Using Monte Carlo Simulation to Refine Data
Once the regression model is created in Minitab, a Workspace or Engage user can easily import it into a Monte Carlo simulation. The historical information on the shape and parameters of the 3 inputs variables is entered along with the goal of no more than 50 days of claim processing time. It is easy to use the data to automatically create the behavior of the inputs if parameters are not known.
A Monte Carlo simulation is run for the default of 50,000 iterations obtaining results that indicate the capability of the current process, which is poor as noted above. Utilizing parameter optimization of the mean levels of the inputs is done quickly to get much better results with tuned input levels.
Optimization significantly improved claim time – now less than 1% of claims are beyond the goal. The path to improvement involves reducing the workload to 30 claims per person per day, increasing efforts to reduce errors to no more than a tenth of a percent, and adding resources that will increase the cost per claim to around $345. The increased costs and reduced error will likely come from hiring more processors. A marginal increase in costs is only a small percentage of the benefits enjoyed freeing up revenue through more efficient settlement time.
Parameter optimization is achieved through shifting the average values of the inputs to the levels identified by the optimization algorithm. Additional improvement is possible by analyzing the sensitivity of claim time to variation in the inputs about the mean settings.
Claim time looks to have the most sensitivity to variation in the workload. Stakeholders of the improvement project determined that a 20% reduction in variation can be achieved by having additional manpower in place to better balance the demands over the workweek.
A new run of the simulation reflecting this change provided evidence of gains in capability resulting in a very small percentage of claims (0.04%) that exceed the goal. The end capability value (Cpk = 1.1) indicates that 110% of the distribution will fit within the 50-day maximum processing time goal, which will be robustly met.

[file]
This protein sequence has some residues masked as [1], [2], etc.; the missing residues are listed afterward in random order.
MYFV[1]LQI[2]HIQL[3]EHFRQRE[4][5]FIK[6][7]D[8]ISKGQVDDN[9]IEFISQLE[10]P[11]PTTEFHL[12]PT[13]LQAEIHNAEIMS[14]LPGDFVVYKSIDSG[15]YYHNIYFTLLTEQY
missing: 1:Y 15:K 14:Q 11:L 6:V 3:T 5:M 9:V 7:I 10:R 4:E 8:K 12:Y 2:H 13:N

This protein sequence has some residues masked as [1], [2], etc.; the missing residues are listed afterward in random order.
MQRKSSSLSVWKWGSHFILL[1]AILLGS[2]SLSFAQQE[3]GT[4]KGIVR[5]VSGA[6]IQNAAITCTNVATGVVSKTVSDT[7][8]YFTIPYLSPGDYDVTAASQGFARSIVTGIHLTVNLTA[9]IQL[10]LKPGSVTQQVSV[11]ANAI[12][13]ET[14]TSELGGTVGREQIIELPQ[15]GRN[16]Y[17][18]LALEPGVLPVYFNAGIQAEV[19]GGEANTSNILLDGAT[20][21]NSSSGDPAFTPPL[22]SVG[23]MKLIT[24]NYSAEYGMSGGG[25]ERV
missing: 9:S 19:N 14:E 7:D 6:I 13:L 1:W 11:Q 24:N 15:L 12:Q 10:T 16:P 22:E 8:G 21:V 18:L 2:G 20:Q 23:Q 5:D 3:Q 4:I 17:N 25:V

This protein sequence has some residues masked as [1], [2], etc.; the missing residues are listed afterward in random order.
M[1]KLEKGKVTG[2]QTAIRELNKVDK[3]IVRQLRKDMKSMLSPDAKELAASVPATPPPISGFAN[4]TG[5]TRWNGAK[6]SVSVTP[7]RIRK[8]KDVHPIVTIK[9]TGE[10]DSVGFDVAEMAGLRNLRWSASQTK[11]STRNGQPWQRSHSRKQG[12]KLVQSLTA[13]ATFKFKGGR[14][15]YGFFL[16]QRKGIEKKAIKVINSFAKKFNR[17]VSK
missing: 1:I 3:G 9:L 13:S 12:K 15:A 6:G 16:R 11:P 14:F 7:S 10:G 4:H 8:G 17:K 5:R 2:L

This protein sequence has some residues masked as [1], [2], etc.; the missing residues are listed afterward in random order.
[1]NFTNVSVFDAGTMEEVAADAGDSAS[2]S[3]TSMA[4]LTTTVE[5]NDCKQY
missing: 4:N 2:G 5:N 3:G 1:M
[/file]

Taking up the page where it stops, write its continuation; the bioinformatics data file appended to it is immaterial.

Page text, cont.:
Confirm Results with a T-test
Simulations provide evidence on an expected population of results; however, there is no substitute for confirmation data. There are influences that can affect the output that may not be known or difficult to include in statistical models. The sponsors of the claim time improvement project included the collection of 100 random observations as a confirmation sample and used it to determine the capability to settle within the 50-day goal. A two-sample t-test demonstrated the reduction in average claim time is highly significant (p~0.000).
The capability to settle claims within the 50-day goal was greatly improved with less than 300 claims in a million that may exceed goal.
As I hope this blog has demonstrated, modeling and simulation study allow for the study of the process and estimation of the effect of improvements before changes are made. These steps enable stakeholders of the process to gain reasonable assurance regarding the robustness of the suggested changes. For major healthcare organizations, the business value of the improvements is likely to be in the millions of dollars. The Minitab solutions used in this blog were easily deployed by non-statisticians and provide excellent documentation for auditors and for sharing best practices across the organization.